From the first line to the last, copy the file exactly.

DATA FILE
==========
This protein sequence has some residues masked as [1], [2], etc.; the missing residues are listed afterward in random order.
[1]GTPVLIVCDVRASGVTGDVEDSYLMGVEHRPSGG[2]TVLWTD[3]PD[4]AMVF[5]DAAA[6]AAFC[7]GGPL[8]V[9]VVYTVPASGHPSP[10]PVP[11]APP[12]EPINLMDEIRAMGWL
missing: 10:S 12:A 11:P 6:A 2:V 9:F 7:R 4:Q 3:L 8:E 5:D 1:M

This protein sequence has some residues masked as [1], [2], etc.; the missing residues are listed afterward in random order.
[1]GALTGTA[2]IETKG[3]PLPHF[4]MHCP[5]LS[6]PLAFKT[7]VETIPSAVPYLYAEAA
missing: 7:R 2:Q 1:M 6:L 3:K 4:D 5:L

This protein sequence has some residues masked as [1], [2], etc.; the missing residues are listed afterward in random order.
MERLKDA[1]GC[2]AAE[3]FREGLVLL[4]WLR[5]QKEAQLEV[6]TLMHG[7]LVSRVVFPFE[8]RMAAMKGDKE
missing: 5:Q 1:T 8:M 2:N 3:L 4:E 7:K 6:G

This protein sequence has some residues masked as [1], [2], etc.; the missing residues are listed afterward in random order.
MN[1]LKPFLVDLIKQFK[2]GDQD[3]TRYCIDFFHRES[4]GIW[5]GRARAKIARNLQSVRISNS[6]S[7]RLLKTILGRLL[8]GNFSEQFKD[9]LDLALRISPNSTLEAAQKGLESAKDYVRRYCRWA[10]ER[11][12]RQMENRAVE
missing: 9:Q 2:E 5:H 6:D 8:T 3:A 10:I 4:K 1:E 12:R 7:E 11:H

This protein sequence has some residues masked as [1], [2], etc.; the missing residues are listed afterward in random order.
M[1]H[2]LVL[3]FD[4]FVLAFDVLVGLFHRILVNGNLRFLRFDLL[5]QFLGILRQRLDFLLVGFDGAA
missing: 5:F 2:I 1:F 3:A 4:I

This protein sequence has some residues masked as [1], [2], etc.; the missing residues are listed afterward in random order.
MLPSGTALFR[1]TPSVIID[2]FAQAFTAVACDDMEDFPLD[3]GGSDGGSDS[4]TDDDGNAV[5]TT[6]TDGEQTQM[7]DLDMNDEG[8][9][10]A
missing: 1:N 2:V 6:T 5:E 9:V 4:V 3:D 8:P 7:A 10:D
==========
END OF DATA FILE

This protein sequence has some residues masked as [1], [2], etc.; the missing residues are listed afterward in random order.
[1]GTPVLIVCDVRASGVTGDVEDSYLMGVEHRPSGG[2]TVLWTD[3]PD[4]AMVF[5]DAAA[6]AAFC[7]GGPL[8]V[9]VVYTVPASGHPSP[10]PVP[11]APP[12]EPINLMDEIRAMGWL
missing: 10:S 12:A 11:P 6:A 2:V 9:F 7:R 4:Q 3:L 8:E 5:D 1:M

This protein sequence has some residues masked as [1], [2], etc.; the missing residues are listed afterward in random order.
[1]GALTGTA[2]IETKG[3]PLPHF[4]MHCP[5]LS[6]PLAFKT[7]VETIPSAVPYLYAEAA
missing: 7:R 2:Q 1:M 6:L 3:K 4:D 5:L

This protein sequence has some residues masked as [1], [2], etc.; the missing residues are listed afterward in random order.
MERLKDA[1]GC[2]AAE[3]FREGLVLL[4]WLR[5]QKEAQLEV[6]TLMHG[7]LVSRVVFPFE[8]RMAAMKGDKE
missing: 5:Q 1:T 8:M 2:N 3:L 4:E 7:K 6:G

This protein sequence has some residues masked as [1], [2], etc.; the missing residues are listed afterward in random order.
MN[1]LKPFLVDLIKQFK[2]GDQD[3]TRYCIDFFHRES[4]GIW[5]GRARAKIARNLQSVRISNS[6]S[7]RLLKTILGRLL[8]GNFSEQFKD[9]LDLALRISPNSTLEAAQKGLESAKDYVRRYCRWA[10]ER[11][12]RQMENRAVE
missing: 9:Q 2:E 5:H 6:D 8:T 3:A 10:I 4:K 1:E 12:R 7:E 11:H

This protein sequence has some residues masked as [1], [2], etc.; the missing residues are listed afterward in random order.
M[1]H[2]LVL[3]FD[4]FVLAFDVLVGLFHRILVNGNLRFLRFDLL[5]QFLGILRQRLDFLLVGFDGAA
missing: 5:F 2:I 1:F 3:A 4:I

This protein sequence has some residues masked as [1], [2], etc.; the missing residues are listed afterward in random order.
MLPSGTALFR[1]TPSVIID[2]FAQAFTAVACDDMEDFPLD[3]GGSDGGSDS[4]TDDDGNAV[5]TT[6]TDGEQTQM[7]DLDMNDEG[8][9][10]A
missing: 1:N 2:V 6:T 5:E 9:V 4:V 3:D 8:P 7:A 10:D